World War One – Not A War About Nothing

Posted on Sat 08/02/2014 by


Bolt New 01By Andrew Bolt ~

WorldWarOnePaul Kelly attacks the myth that World War I was just a colossal mistake by the leaders of every Great Power – a mere war of choice:

Over time, as British historian Margaret MacMillan says, the idea arose that the Great War “was nobody’s fault or everybody’s (fault)”. From the 1960s, such delusion became a sign of sensibility and sophistication from the educated class. In the end, the story of World War I was carried by the legacy of poets and anti-war cultural practitioners.

The mythology created by the writers and filmmakers becomes its own reality: the war was a terrible blunder, nobody’s fault, a shocking accident that saw millions sacrificed in vain, a case of the common people betrayed by their failed leaders and smug generals. The brilliant Australian film Gallipoli, by David Williamson and Peter Weir, was a modest local version of the genre…

And the conventional answer [on why the world went to war] was pervasive: because of its flawed societies, corrupt empires, imperialist greed, militarist obsessions and self-serving racist and class-ridden elitism. There is a viciou­s sub-text: one empire was as bad as another.

The war, however, was not an accident…

It is a fact that France, Russia and Britain had no pre-war designs on Germany or plans to instig­ate action against Germany…

In his classic account, historian David Stevenson said: “At the root of everything that followed was Germany’s decision to march two million men westward across industrial and rural landscapes that had known decades of peace. The shock it caused to other countries was scarcely less than such an event might cause today.”…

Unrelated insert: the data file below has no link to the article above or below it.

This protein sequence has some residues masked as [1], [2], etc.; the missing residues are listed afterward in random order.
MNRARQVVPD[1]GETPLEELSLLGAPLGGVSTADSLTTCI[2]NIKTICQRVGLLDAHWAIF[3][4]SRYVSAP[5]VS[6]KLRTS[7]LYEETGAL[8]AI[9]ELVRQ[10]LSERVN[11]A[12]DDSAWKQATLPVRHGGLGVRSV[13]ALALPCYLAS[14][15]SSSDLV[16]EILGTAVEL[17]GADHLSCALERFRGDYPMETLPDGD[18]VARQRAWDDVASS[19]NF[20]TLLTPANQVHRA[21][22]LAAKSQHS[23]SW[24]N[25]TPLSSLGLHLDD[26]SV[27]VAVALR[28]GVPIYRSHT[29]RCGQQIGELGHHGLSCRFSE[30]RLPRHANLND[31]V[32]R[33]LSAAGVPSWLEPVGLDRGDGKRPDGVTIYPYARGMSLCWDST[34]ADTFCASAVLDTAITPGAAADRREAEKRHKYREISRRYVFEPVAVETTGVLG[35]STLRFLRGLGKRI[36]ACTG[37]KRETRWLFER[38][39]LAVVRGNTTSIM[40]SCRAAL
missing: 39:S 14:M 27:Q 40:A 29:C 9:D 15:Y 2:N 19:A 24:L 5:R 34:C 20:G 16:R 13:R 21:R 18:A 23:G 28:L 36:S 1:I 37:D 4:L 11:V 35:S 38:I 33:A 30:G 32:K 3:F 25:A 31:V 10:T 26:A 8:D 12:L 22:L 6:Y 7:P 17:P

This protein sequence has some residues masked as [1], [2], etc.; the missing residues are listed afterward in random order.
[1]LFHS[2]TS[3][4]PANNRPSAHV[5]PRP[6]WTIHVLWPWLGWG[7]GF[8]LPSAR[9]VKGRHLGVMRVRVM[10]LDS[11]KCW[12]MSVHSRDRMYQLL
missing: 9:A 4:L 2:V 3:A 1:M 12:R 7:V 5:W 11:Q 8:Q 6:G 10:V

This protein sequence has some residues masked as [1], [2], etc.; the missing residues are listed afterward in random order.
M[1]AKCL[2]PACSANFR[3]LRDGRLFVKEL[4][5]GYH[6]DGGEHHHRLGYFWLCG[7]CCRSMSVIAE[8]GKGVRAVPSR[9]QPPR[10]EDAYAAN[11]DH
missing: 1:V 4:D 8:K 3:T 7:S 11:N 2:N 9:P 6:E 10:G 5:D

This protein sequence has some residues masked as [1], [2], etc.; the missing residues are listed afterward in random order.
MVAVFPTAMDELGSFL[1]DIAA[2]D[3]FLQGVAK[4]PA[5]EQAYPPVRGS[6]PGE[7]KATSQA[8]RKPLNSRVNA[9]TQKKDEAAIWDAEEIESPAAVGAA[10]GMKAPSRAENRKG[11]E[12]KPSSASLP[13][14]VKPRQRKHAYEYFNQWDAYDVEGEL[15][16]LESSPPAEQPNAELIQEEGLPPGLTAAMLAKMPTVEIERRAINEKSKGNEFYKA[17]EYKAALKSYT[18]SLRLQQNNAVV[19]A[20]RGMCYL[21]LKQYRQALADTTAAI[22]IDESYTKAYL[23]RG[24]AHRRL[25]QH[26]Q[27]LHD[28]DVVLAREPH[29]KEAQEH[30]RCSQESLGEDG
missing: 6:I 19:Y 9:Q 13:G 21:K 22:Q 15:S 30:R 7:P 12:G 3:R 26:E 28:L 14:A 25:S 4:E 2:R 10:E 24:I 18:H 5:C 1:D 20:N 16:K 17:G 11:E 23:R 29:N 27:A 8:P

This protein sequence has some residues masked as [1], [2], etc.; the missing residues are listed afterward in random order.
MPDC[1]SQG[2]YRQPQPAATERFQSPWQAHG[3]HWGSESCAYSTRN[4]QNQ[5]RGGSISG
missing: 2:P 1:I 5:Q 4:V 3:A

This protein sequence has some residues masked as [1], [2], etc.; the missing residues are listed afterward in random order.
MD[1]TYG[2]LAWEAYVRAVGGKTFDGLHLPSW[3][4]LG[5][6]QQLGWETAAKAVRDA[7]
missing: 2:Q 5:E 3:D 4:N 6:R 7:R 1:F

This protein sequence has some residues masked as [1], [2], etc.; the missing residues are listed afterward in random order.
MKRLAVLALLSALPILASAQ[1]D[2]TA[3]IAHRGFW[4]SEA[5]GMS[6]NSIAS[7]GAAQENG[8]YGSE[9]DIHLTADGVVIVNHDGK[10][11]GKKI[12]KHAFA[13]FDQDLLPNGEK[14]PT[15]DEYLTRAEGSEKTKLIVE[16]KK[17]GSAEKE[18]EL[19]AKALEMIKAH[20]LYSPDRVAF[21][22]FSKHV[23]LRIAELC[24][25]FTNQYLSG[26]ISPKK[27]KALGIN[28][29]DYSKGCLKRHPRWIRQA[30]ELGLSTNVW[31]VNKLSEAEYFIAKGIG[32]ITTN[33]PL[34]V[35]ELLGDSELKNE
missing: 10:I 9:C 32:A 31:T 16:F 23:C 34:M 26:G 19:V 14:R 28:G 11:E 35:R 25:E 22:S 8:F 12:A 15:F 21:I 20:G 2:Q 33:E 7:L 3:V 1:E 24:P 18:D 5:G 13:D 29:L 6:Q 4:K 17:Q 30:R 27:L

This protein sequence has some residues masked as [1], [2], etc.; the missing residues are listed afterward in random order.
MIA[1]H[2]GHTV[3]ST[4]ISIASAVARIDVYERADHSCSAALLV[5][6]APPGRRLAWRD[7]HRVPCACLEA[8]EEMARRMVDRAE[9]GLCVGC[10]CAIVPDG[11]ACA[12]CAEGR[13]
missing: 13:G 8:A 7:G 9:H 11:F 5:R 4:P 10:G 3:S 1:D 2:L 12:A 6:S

Their objective on the Western Front was a German-dominated Western Europe extending to the Channel. Their objective in the East was a diminished Russia, crippled long-term against a more formidable German position.

At the outset, German forces, angry that Belgium had decided to fight the invaders, torched and sacked the ancient town of Louvain, burnt its historic library, killed hundreds of civilians and transported 1500 civilians back to Germany…

Britain went to war because strategically it would not allow Germany to liquidate France as a great power. Prime minister Herbert Asquith wrote that Britain “cannot allow Germany to use the channel as a hostile base”. Beyond that, Britain had obligations to Belgium’s neutrality…

The… British Empire had compelling reasons for war. This was widely seen at the time by governments and peoples. And not just at the time — the commitment of allied armies and home fronts for four years reflected a basic truth: they believed they were fighting a just cause for principles of freedom. France and Belgium were fighting to save their nations intact. Long before the war’s end, Germany was a de facto military dictatorship.

As time advances, the two world wars will increasingly be seen as different chapters in the same bigger event: a prolonged 30-year struggle over the aspirations of Germany, easily the most powerful nation on the continent, to satisfy its ambitions for power, territory and recognition.

One of the worst distortions of this history – and one of the most culturally influential – was the Marxism-inspired hit Oh What a Lovely War, with so many great tunes:

Andrew Bolt is a journalist and columnist writing for The Herald Sun in Melbourne Victoria Australia.

Andrew Bolt’s columns appear in Melbourne’s Herald Sun, Sydney’s Daily Telegraph and Adelaide’s Advertiser. He runs the most-read political blog in Australia and hosts Channel 10’s The Bolt Report each Sunday at 10am. He is also heard from Monday to Friday at 8am on the breakfast show of radio station MTR 1377, and his book  Still Not Sorry remains very widely read.

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